After reporting nearly 3,000 rubella cases in 2018, the cases continue into 2019 in Japan. According to the National Institute of Infectious Diseases in Tokyo, 280 additional cases were reported during the first four weeks of 2019.

Image/Japan Health, Labor and Welfare Ministry
Image/Japan Health, Labor and Welfare Ministry

The outbreak, with 2/3s of the cases affecting men between the ages of 30 and 60, has prompted the Japan Health, Labor and Welfare Ministry (computer translated) to roll out a rubella vaccination promotion featuring the main character from the action manga “City Hunter,” Ryo Saeba, and his partner Kaori Makimura. “We need you to take action to eradicate rubella,” the poster reads.

The campaign combines a test for rubella antibodies with a free vaccination for men born between April 2, 1962, and April 1, 1979. The service will be available through the end of March 2022.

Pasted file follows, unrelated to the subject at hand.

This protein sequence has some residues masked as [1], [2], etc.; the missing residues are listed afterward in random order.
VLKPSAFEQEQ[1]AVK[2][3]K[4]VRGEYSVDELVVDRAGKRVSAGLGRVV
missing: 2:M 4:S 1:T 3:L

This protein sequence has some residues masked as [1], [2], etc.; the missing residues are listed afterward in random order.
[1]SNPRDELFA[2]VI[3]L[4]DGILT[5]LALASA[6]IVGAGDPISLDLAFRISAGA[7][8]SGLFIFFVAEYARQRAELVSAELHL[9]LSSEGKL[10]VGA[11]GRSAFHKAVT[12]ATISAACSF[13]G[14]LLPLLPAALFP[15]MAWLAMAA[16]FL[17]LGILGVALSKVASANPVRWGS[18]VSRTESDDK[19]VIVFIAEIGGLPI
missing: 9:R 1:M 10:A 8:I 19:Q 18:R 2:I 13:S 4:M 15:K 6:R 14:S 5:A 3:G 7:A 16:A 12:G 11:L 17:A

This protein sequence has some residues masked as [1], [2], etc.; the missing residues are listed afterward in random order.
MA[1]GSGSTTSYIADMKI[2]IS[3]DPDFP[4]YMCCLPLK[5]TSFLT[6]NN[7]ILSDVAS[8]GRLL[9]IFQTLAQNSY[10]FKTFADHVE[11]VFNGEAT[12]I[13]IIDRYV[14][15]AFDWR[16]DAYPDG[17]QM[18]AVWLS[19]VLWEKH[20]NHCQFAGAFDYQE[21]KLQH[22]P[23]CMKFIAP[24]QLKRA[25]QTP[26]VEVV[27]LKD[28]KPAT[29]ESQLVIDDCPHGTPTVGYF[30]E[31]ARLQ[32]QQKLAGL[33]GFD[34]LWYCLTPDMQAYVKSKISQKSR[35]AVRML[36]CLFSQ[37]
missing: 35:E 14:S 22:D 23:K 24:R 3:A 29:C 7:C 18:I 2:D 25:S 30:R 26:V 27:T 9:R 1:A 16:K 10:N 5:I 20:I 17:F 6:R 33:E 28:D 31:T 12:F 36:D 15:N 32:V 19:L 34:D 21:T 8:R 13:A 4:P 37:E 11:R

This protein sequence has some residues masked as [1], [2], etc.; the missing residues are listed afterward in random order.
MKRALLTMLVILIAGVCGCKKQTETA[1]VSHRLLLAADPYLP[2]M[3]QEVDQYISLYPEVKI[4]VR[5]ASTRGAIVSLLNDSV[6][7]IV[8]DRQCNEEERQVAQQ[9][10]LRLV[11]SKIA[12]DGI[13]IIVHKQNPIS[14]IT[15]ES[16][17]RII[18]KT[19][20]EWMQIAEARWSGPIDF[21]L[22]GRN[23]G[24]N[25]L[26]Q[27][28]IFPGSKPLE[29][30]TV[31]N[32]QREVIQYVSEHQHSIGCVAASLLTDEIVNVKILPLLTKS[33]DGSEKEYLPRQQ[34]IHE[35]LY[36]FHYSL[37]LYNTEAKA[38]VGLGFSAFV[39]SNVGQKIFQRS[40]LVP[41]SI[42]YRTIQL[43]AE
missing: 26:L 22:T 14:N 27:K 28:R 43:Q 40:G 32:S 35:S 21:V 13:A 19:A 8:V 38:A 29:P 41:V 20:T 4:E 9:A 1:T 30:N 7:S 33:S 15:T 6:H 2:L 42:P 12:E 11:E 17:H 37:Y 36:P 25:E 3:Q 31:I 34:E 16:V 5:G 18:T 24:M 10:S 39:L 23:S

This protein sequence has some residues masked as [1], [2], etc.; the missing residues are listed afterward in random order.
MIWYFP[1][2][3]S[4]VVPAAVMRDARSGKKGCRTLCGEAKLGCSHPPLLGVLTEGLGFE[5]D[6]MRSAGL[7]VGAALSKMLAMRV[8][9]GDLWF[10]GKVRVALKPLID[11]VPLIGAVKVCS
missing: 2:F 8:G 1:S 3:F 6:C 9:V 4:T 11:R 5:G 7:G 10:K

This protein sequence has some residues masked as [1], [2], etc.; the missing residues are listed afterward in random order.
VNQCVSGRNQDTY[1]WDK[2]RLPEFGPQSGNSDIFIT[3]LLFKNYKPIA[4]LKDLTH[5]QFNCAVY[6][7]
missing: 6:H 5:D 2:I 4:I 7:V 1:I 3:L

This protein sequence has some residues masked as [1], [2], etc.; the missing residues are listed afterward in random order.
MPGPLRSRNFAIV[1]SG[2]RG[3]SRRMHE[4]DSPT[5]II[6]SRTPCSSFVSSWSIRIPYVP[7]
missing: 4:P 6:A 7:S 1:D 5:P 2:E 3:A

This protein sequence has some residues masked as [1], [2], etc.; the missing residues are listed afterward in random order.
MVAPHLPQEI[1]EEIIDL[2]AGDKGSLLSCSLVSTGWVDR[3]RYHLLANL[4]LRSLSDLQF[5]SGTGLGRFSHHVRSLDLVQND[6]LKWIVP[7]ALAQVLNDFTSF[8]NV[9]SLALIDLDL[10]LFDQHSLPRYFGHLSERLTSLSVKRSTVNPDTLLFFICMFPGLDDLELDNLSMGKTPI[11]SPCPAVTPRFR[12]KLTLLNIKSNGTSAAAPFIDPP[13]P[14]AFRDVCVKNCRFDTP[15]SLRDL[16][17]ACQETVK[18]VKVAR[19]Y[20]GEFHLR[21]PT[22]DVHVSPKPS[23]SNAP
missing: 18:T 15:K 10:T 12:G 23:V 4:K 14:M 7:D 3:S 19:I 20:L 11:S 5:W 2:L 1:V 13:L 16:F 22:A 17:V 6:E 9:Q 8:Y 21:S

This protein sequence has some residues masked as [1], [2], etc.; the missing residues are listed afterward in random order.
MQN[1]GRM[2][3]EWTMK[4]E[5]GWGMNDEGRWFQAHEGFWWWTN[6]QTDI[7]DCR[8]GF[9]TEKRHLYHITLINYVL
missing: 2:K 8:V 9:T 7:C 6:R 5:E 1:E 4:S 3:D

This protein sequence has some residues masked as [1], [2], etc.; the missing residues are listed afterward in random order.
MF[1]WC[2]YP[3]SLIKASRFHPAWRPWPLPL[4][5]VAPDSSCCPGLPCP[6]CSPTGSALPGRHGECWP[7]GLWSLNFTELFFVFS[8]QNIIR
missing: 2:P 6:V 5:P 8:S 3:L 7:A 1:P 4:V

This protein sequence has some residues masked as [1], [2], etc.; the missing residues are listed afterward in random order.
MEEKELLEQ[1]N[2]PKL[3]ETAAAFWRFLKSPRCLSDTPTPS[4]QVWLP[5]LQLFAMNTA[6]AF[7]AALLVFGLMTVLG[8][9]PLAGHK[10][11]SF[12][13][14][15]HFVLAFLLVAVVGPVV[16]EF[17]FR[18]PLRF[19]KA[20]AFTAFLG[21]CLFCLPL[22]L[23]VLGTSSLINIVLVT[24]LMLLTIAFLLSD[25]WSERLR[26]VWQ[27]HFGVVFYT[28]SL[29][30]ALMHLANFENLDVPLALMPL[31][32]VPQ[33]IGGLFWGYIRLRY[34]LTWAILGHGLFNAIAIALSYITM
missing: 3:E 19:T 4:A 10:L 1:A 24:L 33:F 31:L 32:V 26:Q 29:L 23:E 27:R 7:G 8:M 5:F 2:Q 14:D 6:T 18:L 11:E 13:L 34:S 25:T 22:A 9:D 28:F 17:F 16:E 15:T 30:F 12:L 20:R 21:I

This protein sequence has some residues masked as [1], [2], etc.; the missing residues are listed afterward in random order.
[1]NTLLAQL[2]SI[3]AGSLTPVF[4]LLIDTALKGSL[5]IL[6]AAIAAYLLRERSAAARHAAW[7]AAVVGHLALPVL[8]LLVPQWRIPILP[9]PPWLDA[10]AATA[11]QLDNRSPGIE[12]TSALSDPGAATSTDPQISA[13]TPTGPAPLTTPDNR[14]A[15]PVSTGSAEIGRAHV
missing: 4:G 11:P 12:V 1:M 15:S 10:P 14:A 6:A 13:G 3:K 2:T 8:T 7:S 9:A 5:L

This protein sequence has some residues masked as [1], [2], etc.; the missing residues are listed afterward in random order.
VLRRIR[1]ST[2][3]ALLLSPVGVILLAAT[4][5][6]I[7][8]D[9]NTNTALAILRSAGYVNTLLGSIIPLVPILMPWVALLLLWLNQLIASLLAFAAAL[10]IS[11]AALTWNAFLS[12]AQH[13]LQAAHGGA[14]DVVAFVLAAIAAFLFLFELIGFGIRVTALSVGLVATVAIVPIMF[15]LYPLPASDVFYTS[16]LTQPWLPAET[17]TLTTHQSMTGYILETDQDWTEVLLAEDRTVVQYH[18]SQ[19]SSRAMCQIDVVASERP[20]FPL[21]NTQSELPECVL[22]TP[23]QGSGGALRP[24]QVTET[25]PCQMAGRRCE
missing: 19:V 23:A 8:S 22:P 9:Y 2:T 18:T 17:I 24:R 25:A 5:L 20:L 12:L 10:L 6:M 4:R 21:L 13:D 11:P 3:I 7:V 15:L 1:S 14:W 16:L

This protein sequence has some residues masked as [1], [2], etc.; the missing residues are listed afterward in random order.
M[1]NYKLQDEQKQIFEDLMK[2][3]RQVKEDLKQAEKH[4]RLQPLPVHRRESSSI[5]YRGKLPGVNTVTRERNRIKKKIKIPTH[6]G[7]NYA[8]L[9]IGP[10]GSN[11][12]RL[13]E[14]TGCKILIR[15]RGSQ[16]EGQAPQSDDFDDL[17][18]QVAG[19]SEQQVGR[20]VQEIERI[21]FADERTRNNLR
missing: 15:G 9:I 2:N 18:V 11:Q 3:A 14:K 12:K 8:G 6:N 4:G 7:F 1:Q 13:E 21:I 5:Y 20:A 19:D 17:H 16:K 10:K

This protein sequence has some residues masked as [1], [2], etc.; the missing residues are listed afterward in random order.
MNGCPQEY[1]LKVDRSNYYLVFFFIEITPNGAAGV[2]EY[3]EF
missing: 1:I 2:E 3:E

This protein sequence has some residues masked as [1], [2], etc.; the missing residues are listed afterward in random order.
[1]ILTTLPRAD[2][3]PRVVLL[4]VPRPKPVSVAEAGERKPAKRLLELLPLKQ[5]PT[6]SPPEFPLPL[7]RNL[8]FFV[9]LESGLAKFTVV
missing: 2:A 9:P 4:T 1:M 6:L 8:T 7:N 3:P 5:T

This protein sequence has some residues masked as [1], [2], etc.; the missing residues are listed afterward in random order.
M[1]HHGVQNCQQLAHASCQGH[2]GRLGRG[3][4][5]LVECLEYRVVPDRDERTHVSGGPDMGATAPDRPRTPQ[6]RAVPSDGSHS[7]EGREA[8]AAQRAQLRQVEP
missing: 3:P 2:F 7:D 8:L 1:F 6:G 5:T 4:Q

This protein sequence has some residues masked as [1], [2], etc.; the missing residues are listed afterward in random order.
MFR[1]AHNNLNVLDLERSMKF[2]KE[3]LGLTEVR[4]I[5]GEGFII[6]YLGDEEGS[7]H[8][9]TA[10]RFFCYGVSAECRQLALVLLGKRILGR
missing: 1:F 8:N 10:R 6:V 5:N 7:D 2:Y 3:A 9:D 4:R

Health regulations in place from 1977 to 1995 required only that junior high school girls be vaccinated for rubella, making men who are now between the ages of 30 and 60 vulnerable to infection.

Rubella, or German measles infection in people is typically mild. However, in pregnant women, rubella can cause death or birth defects such as cataracts, deafness, glaucoma, and heart, lung and brain abnormalities in an unborn baby (fetus) during the first few months of pregnancy.